Contraction force specificity and its relationship to functional performance

Nigel Harris, John Cronin, Justin Keogh

Research output: Contribution to journalReview articleResearchpeer-review

30 Citations (Scopus)

Abstract

Best practice for improving strength and power through resistance strength training has been the subject of much research and subsequent conjecture. Much of the conjecture can be attributed to methodological discrepancies. The type of dynamometry used in testing, the training experience of research participants, the specific technique employed in a lift, and the methods of collection and calculation all impact on the final variables of interest. This review examines contraction force specificity by first addressing the methodological issues surrounding our interpretation of the results. Then we address the kinematics and kinetics associated with single and multiple repetitions in relation to the development of strength, power, and functional performance. This discussion provides the delimitations for analysis of subsequent training studies. Finally, recommendations are formulated with the aim of assisting assessment and training practice as well as providing directions for future research. The results of this review suggest that the enhancements in performance resulting from resistance training are context specific in experienced resistance-trained participants. Thus, specific conditioning could be required to achieve improvements in functional performance in this group.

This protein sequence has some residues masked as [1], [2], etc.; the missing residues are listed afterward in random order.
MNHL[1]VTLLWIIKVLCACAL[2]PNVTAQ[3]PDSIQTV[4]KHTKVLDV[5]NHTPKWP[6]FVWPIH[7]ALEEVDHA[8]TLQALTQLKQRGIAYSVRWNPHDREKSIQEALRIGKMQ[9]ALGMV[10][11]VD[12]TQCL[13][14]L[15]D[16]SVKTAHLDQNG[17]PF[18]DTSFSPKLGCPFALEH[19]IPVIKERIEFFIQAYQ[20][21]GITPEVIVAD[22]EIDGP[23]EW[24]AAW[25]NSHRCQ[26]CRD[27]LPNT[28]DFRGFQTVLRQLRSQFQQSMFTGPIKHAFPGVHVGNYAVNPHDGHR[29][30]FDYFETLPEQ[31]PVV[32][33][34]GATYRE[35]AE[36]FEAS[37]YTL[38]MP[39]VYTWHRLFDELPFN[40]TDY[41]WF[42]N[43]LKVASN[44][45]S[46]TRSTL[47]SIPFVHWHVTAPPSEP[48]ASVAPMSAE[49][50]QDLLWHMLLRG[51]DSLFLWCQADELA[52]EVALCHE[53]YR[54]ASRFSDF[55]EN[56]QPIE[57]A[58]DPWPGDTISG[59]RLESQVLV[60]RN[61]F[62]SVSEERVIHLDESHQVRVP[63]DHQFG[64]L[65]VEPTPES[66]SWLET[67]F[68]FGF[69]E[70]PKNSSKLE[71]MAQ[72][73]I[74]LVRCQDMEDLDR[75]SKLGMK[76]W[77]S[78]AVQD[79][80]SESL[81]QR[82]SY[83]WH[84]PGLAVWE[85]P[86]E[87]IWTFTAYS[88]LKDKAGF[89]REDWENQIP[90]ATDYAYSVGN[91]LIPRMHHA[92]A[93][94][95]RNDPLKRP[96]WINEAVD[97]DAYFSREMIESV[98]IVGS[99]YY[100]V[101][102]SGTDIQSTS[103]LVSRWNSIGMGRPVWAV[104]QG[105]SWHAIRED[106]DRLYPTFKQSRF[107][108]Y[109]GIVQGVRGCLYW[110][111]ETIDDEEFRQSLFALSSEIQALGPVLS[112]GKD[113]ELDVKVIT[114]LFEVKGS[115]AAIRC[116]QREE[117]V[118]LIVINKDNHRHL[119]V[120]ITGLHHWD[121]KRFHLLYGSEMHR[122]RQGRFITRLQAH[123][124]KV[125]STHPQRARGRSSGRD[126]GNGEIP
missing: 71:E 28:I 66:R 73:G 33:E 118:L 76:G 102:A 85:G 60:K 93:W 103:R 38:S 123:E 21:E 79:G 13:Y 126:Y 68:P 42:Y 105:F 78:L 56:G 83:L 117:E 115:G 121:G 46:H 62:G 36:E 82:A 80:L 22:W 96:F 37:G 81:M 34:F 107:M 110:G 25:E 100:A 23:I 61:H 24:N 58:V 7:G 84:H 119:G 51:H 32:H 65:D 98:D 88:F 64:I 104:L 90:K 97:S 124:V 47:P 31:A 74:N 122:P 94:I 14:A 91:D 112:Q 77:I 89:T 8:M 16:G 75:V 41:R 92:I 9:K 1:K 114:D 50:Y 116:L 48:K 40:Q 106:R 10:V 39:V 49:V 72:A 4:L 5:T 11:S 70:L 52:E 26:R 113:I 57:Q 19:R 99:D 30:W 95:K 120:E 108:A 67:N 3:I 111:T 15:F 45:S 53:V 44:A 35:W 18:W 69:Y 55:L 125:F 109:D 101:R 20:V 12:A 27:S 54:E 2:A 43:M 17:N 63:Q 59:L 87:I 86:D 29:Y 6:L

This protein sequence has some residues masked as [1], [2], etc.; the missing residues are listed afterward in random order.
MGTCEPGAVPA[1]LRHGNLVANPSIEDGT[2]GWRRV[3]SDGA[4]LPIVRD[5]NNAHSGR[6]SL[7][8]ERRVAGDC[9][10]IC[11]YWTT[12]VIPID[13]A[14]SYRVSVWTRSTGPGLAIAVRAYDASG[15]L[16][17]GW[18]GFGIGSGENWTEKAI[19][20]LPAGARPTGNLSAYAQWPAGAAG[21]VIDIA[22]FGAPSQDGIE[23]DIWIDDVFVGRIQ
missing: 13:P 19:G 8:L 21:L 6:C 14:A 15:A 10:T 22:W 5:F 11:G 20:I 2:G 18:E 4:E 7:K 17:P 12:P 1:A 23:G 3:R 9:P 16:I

Original languageEnglish
Pages (from-to)201-212
Number of pages12
JournalJournal of Sports Sciences
Volume25
Issue number2
DOIs
Publication statusPublished - 15 Jan 2007
Externally publishedYes

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Resistance Training
Practice Guidelines
Research
Biomechanical Phenomena

Cite this

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Contraction force specificity and its relationship to functional performance. / Harris, Nigel; Cronin, John; Keogh, Justin.

In: Journal of Sports Sciences, Vol. 25, No. 2, 15.01.2007, p. 201-212.

Research output: Contribution to journalReview articleResearchpeer-review

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